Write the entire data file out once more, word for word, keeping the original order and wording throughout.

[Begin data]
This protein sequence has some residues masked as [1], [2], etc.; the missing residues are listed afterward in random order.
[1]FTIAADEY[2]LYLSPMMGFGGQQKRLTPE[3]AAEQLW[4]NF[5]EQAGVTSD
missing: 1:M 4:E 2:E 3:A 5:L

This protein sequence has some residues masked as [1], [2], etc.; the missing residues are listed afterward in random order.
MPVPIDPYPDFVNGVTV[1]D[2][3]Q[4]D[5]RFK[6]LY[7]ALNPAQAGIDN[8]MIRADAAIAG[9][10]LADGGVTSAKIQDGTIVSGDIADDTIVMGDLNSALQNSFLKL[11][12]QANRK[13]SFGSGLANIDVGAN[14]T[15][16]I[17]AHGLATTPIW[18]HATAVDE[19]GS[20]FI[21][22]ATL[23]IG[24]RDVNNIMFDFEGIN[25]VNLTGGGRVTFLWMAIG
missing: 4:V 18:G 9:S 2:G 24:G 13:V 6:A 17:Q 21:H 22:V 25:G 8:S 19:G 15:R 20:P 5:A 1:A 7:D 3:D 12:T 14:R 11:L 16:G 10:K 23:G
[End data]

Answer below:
This protein sequence has some residues masked as [1], [2], etc.; the missing residues are listed afterward in random order.
[1]FTIAADEY[2]LYLSPMMGFGGQQKRLTPE[3]AAEQLW[4]NF[5]EQAGVTSD
missing: 1:M 4:E 2:E 3:A 5:L

This protein sequence has some residues masked as [1], [2], etc.; the missing residues are listed afterward in random order.
MPVPIDPYPDFVNGVTV[1]D[2][3]Q[4]D[5]RFK[6]LY[7]ALNPAQAGIDN[8]MIRADAAIAG[9][10]LADGGVTSAKIQDGTIVSGDIADDTIVMGDLNSALQNSFLKL[11][12]QANRK[13]SFGSGLANIDVGAN[14]T[15][16]I[17]AHGLATTPIW[18]HATAVDE[19]GS[20]FI[21][22]ATL[23]IG[24]RDVNNIMFDFEGIN[25]VNLTGGGRVTFLWMAIG
missing: 4:V 18:G 9:S 2:G 24:G 13:V 6:A 17:Q 21:H 22:V 25:G 8:S 19:G 15:R 20:P 5:A 1:A 7:D 3:D 12:T 14:R 11:L 16:G 10:K 23:G